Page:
The end of the Mechanics’ Lien Act
On December 18, 2020, the Legislative Assembly of New Brunswick passed the Construction Remedies Act. The new legislation will not take effect until a date to be named at which time it will replace the existing Mechanics’ Lien Act (“Act”). The new legislation is lengthy and technical in nature compared to its predecessor. As anticipated the new Act does not include provisions for prompt payment or adjudication which have been passed in other provinces, although the door has been left open for such provisions at a later date.
Modernization of the Act
Many of the changes will be familiar to those who work in jurisdictions outside New Brunswick. As in almost all other provinces, the statutory holdback amount which is required to be retained by an owner will be reduced from 15% of the contract price to 10%.
Similarly, the time within which a lien holder has to register its claim for lien will be harmonized to a single 60 day period. In most instances that 60 day period will run from the earliest of the date of certification of substantial performance, completion, termination or abandonment of the contract. Importantly for subcontractors, the time period will also be triggered by the date upon which the subcontractor last supplied services or materials to the improvement. This provides clarification for certain subcontractors, for example earthworks, who supply their services early in a project and do not stay on for the entire life cycle.
A subtle, but significant, new change will be that parties can no longer contract out of their lien rights. The new legislation specifically provides that every contract or subcontract is deemed to be amended to conform to the new Act.
Substantial performance and completion of projects
The new Act offers some clearer direction for determination of when a contract is substantially performed and completed. As to substantial performance, the test that the improvement be ready for use or the purpose intended is codified; however, a second criteria will be in place which requires that the improvement be capable of completion or that the remaining defects be less than a certain amount, for which the new Act provides a formula. Similarly, completion requires that the cost of completing the improvement be less than 1% of the contract price.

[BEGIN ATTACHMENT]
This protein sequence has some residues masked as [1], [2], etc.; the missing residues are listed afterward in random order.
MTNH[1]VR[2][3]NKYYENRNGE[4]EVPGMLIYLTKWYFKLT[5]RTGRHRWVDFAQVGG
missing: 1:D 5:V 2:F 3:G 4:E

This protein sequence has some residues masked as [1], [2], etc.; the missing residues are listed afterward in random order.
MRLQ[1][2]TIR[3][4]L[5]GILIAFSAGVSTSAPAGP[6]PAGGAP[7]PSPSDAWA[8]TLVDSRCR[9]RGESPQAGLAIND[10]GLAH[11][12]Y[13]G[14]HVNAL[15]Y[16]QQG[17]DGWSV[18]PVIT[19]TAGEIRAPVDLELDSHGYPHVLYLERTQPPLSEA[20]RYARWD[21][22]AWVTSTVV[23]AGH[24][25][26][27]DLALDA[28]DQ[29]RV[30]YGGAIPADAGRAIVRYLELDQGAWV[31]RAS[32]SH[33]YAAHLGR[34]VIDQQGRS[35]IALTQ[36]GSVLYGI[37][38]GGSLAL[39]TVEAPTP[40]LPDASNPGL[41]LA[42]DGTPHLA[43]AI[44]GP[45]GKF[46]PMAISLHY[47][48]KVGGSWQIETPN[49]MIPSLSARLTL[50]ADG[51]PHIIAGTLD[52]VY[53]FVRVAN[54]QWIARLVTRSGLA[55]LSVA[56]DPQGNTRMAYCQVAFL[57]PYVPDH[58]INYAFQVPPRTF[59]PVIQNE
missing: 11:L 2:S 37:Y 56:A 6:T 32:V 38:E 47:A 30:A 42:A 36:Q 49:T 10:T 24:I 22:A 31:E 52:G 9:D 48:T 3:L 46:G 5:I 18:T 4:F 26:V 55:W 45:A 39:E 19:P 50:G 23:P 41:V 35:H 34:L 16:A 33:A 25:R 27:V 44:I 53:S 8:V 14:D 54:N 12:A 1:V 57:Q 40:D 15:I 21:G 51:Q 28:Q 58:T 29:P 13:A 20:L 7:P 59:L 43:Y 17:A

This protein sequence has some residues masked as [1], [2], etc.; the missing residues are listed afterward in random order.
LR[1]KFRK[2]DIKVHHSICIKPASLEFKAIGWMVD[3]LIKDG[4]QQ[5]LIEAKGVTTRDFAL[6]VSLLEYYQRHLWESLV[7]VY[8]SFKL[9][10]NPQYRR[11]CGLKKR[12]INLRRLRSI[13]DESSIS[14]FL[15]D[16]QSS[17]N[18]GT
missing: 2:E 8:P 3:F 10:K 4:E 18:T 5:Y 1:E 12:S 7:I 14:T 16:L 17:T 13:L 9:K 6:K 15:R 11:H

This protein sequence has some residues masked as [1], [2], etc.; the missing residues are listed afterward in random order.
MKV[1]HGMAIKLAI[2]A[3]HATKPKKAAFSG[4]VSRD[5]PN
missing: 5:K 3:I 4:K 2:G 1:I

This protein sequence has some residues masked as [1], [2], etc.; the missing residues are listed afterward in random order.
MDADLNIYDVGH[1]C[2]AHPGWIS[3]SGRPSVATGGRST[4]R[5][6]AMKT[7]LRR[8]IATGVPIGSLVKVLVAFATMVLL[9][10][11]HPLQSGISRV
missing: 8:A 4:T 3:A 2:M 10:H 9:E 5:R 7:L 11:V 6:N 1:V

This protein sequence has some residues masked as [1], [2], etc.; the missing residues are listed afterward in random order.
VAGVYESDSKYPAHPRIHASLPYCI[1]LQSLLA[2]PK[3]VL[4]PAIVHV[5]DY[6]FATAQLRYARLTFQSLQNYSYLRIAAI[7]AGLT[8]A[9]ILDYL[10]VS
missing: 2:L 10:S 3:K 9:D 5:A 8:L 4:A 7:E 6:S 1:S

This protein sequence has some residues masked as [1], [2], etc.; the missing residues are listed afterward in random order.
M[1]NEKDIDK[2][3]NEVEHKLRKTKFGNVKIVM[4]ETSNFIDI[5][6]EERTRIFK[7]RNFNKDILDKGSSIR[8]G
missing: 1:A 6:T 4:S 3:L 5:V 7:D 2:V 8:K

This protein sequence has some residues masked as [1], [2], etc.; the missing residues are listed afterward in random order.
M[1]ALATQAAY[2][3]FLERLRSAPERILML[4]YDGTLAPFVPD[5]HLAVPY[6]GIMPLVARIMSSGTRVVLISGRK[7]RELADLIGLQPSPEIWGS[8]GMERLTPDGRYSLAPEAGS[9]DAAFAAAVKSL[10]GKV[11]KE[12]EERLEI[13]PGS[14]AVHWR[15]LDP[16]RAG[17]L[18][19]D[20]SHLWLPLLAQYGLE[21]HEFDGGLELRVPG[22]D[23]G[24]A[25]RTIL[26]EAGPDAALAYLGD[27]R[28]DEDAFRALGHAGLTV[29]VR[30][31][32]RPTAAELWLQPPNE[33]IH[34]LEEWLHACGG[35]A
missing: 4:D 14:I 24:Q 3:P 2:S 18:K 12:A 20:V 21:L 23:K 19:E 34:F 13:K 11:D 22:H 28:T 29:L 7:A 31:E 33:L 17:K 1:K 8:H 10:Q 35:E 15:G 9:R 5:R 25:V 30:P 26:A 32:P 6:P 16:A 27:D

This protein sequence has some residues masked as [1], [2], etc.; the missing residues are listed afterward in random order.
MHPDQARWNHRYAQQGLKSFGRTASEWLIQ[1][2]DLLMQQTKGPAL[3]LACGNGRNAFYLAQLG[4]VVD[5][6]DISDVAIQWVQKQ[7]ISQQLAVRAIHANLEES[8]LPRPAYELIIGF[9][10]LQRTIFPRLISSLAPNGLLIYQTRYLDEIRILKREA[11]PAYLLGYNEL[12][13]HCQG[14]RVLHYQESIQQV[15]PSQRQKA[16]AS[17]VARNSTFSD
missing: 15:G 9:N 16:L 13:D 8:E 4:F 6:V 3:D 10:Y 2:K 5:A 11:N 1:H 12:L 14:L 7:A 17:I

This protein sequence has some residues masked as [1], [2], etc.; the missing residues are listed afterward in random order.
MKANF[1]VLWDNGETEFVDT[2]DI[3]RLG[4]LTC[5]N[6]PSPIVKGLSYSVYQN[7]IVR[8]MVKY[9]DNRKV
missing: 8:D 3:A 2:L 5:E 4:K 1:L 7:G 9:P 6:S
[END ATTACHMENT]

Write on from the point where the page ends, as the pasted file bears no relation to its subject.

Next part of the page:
The Construction Remedies Act will more strictly limit who can perform the role of payment certifier to an architect, engineer or a third party designated in the contract. A contractor will have the ability to directly request that the payment certifier determine if the contract is substantially performed. The new Act also prescribes times within which the payment certifier will deliver its certificate. Finally, the contractor will be required to post the certificate of substantial performance at the site of the improvement. The new Act leaves open the possibility that other forms of notice may be prescribed by regulation. The government has previously signaled that it would be preferable if an industry association take on the role of publishing certificates of substantial performance online, as is done in trade publications in some other jurisdictions. This would have the effect of providing more timely and consistent notice to subcontractors and suppliers that the clock is ticking for the release of holdback and expiration of lien rights on projects.
Where a contract is substantially performed and some services or materials remain to be supplied, the owner will be required to maintain a finishing holdback. The finishing holdback applies to the amount which remains to be completed after substantial performance, representing 10% of that amount. The finishing holdback may be released 60 days after the completion, abandonment or termination of the contract.